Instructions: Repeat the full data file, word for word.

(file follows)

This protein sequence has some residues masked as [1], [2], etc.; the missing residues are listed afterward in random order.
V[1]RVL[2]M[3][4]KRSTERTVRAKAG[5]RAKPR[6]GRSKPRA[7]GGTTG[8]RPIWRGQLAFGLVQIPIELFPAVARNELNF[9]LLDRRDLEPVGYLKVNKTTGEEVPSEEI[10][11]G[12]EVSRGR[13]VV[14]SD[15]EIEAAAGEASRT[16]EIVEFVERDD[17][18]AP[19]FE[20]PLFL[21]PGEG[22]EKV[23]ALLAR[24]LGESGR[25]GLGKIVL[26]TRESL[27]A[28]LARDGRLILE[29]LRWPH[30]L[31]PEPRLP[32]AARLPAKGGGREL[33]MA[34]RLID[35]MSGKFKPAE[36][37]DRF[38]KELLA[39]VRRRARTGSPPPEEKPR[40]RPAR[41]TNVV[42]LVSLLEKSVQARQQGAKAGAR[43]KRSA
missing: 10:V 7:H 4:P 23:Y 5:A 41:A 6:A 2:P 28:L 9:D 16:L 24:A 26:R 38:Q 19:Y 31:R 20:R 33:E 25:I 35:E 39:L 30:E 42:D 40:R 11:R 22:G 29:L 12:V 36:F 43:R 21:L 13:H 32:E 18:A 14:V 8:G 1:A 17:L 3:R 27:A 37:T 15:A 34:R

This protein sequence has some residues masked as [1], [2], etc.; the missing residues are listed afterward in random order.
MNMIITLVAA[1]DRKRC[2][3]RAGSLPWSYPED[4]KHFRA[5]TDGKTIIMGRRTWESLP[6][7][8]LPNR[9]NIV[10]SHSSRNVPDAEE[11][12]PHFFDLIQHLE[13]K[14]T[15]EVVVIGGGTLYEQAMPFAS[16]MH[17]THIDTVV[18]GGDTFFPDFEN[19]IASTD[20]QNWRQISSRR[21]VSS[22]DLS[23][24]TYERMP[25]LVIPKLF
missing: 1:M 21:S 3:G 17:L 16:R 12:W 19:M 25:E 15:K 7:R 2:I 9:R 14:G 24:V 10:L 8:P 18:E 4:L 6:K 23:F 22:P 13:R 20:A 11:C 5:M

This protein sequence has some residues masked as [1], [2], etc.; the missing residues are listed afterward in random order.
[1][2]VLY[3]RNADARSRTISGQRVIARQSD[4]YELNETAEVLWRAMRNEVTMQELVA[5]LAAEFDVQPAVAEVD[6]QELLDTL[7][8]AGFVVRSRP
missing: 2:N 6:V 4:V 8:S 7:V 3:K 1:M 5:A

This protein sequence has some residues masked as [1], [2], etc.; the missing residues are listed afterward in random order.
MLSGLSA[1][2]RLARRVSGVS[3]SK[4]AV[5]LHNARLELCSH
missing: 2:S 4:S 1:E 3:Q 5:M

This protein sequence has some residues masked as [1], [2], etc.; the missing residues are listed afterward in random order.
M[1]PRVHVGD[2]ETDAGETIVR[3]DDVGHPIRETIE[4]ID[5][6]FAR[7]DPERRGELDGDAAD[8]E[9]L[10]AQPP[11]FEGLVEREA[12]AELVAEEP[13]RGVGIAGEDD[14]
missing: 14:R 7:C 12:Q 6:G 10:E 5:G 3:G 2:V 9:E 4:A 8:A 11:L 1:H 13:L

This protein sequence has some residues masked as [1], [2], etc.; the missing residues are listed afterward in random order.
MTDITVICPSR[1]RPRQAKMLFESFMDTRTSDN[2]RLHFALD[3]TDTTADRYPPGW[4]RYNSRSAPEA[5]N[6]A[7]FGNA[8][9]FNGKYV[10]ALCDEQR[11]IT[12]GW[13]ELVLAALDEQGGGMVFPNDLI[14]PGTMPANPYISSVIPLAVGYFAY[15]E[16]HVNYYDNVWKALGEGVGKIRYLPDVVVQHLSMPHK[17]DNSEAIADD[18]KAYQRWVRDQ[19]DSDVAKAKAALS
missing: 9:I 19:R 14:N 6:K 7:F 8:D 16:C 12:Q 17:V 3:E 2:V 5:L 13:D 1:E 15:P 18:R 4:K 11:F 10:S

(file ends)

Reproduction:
This protein sequence has some residues masked as [1], [2], etc.; the missing residues are listed afterward in random order.
V[1]RVL[2]M[3][4]KRSTERTVRAKAG[5]RAKPR[6]GRSKPRA[7]GGTTG[8]RPIWRGQLAFGLVQIPIELFPAVARNELNF[9]LLDRRDLEPVGYLKVNKTTGEEVPSEEI[10][11]G[12]EVSRGR[13]VV[14]SD[15]EIEAAAGEASRT[16]EIVEFVERDD[17][18]AP[19]FE[20]PLFL[21]PGEG[22]EKV[23]ALLAR[24]LGESGR[25]GLGKIVL[26]TRESL[27]A[28]LARDGRLILE[29]LRWPH[30]L[31]PEPRLP[32]AARLPAKGGGREL[33]MA[34]RLID[35]MSGKFKPAE[36][37]DRF[38]KELLA[39]VRRRARTGSPPPEEKPR[40]RPAR[41]TNVV[42]LVSLLEKSVQARQQGAKAGAR[43]KRSA
missing: 10:V 7:H 4:P 23:Y 5:A 41:A 6:A 2:P 28:L 9:D 16:L 24:A 26:R 38:Q 19:Y 31:R 20:R 33:E 25:I 35:E 39:L 30:E 42:D 40:R 11:R 22:G 29:L 12:V 36:F 43:R 21:L 13:H 32:E 18:A 14:V 8:G 1:A 17:L 3:R 27:A 37:T 15:A 34:R

This protein sequence has some residues masked as [1], [2], etc.; the missing residues are listed afterward in random order.
MNMIITLVAA[1]DRKRC[2][3]RAGSLPWSYPED[4]KHFRA[5]TDGKTIIMGRRTWESLP[6][7][8]LPNR[9]NIV[10]SHSSRNVPDAEE[11][12]PHFFDLIQHLE[13]K[14]T[15]EVVVIGGGTLYEQAMPFAS[16]MH[17]THIDTVV[18]GGDTFFPDFEN[19]IASTD[20]QNWRQISSRR[21]VSS[22]DLS[23][24]TYERMP[25]LVIPKLF
missing: 1:M 21:S 3:G 17:L 16:R 12:W 19:M 25:E 15:K 7:R 2:I 9:R 14:G 24:V 10:L 8:P 18:E 4:L 6:K 23:F 22:P 13:R 20:A 11:C 5:M

This protein sequence has some residues masked as [1], [2], etc.; the missing residues are listed afterward in random order.
[1][2]VLY[3]RNADARSRTISGQRVIARQSD[4]YELNETAEVLWRAMRNEVTMQELVA[5]LAAEFDVQPAVAEVD[6]QELLDTL[7][8]AGFVVRSRP
missing: 2:N 6:V 4:V 8:S 7:V 3:K 1:M 5:A

This protein sequence has some residues masked as [1], [2], etc.; the missing residues are listed afterward in random order.
MLSGLSA[1][2]RLARRVSGVS[3]SK[4]AV[5]LHNARLELCSH
missing: 2:S 4:S 1:E 3:Q 5:M

This protein sequence has some residues masked as [1], [2], etc.; the missing residues are listed afterward in random order.
M[1]PRVHVGD[2]ETDAGETIVR[3]DDVGHPIRETIE[4]ID[5][6]FAR[7]DPERRGELDGDAAD[8]E[9]L[10]AQPP[11]FEGLVEREA[12]AELVAEEP[13]RGVGIAGEDD[14]
missing: 14:R 7:C 12:Q 6:G 10:E 5:G 3:G 2:V 9:E 4:A 8:A 11:L 1:H 13:L

This protein sequence has some residues masked as [1], [2], etc.; the missing residues are listed afterward in random order.
MTDITVICPSR[1]RPRQAKMLFESFMDTRTSDN[2]RLHFALD[3]TDTTADRYPPGW[4]RYNSRSAPEA[5]N[6]A[7]FGNA[8][9]FNGKYV[10]ALCDEQR[11]IT[12]GW[13]ELVLAALDEQGGGMVFPNDLI[14]PGTMPANPYISSVIPLAVGYFAY[15]E[16]HVNYYDNVWKALGEGVGKIRYLPDVVVQHLSMPHK[17]DNSEAIADD[18]KAYQRWVRDQ[19]DSDVAKAKAALS
missing: 9:I 19:R 14:N 6:K 7:F 8:D 16:C 12:Q 17:V 3:E 2:V 5:L 13:D 1:E 15:P 18:R 4:K 11:F 10:S